Teas contained a pharmacy-only medicine.
Several brands of diet and “detox” tea have been withdrawn from sale after Consumer NZ found they contained a pharmacy-only medicine.
Consumer NZ chief executive Sue Chetwin said the teas contained senna, a source of sennosides, which are used to treat constipation.
Companies need consent from Medsafe to advertise or sell products containing senna. However, none of the teas had this approval.
Ms Chetwin said it was concerning companies didn’t appear to be aware of the rules. Senna can lead to liver damage if taken for too long.
The brands found by Consumer NZ included Healtheries Naturally Slim teas, sold at supermarkets.
Three Healtheries teas were removed from sale following Consumer NZ’s investigation: Healtheries Naturally Slim Lemon Tea, Healtheries Naturally Slim Superfruit Acai and Blueberry Tea, and Healtheries Herbalax Senna Peppermint Tea.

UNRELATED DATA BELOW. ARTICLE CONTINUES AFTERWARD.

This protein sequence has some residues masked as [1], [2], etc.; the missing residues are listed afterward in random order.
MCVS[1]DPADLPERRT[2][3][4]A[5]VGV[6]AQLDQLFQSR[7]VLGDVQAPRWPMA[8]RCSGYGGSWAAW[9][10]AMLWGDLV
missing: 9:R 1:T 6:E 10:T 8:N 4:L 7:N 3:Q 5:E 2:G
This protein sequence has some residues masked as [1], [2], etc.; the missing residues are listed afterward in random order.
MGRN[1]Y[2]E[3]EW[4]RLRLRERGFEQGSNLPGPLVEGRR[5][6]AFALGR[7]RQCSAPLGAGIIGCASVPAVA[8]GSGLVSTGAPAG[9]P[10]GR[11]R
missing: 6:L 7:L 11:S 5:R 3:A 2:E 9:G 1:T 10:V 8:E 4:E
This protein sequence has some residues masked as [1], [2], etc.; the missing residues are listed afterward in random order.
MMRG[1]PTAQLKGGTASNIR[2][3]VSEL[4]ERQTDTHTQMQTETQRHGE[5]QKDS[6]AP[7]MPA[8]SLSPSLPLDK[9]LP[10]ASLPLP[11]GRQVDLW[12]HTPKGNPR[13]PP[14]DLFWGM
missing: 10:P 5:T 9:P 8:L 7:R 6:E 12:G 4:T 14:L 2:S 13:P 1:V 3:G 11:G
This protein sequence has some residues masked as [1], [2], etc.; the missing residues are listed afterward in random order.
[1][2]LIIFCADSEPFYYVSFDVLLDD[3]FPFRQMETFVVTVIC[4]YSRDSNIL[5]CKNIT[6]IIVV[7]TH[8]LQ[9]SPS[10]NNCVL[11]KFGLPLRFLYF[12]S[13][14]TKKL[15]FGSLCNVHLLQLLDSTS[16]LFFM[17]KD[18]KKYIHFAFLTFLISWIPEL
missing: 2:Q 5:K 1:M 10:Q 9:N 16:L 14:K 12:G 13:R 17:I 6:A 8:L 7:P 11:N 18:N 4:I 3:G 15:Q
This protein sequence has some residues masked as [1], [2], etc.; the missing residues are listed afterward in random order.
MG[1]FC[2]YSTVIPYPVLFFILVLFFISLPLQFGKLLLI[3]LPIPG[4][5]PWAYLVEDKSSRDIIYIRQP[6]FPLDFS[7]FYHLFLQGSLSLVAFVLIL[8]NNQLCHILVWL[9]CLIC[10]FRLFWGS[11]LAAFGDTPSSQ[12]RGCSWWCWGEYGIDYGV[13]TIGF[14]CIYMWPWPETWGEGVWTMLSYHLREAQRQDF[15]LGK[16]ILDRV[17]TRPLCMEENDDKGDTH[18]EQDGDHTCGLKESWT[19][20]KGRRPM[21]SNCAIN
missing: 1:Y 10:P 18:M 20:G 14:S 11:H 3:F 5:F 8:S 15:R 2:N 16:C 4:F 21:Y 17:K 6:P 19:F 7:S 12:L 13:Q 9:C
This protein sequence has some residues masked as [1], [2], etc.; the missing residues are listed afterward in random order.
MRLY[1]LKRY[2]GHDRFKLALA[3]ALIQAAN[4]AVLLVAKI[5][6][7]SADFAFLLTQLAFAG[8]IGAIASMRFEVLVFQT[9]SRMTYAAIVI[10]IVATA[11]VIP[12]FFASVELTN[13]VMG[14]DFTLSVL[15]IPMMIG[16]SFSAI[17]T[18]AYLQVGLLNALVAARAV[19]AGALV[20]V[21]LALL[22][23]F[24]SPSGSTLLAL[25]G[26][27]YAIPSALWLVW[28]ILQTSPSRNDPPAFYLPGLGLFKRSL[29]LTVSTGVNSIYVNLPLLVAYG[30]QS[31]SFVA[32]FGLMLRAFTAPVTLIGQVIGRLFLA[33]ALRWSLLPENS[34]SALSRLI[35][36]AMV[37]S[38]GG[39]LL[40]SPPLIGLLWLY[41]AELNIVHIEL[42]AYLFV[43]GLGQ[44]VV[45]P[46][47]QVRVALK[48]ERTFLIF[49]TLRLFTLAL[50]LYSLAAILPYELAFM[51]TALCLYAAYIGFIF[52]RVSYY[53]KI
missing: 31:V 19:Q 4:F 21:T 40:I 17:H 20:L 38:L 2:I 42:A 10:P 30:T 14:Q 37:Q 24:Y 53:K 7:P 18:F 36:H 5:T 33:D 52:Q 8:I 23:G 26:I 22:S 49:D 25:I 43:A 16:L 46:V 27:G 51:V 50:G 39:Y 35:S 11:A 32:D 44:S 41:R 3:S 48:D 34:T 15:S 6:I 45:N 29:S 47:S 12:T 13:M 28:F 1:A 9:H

Other teas removed from sale included Senna Klenz, promoted as a detox tea and sold at health food stores, and a senna “teatox” advertised by influencer and personal trainer Sera Lilly on her website fat2fitnz.co.nz.
“These types of products make various claims about weight loss or ‘detoxing’ but they can be little more than laxatives in disguise,” Ms Chetwin said.
She advised consumers not to waste money on diet and detox teas. “There’s no good evidence these products provide any benefits and they could even do you harm.”
Detox claims were also meaningless, she said. “You don’t need to buy a pricey tea to ‘detox’. Your body is already primed to get rid of toxins by itself.”
Advertising or selling pharmacy-only medicines, such as senna, without consent can result in a fine of up to $100,000.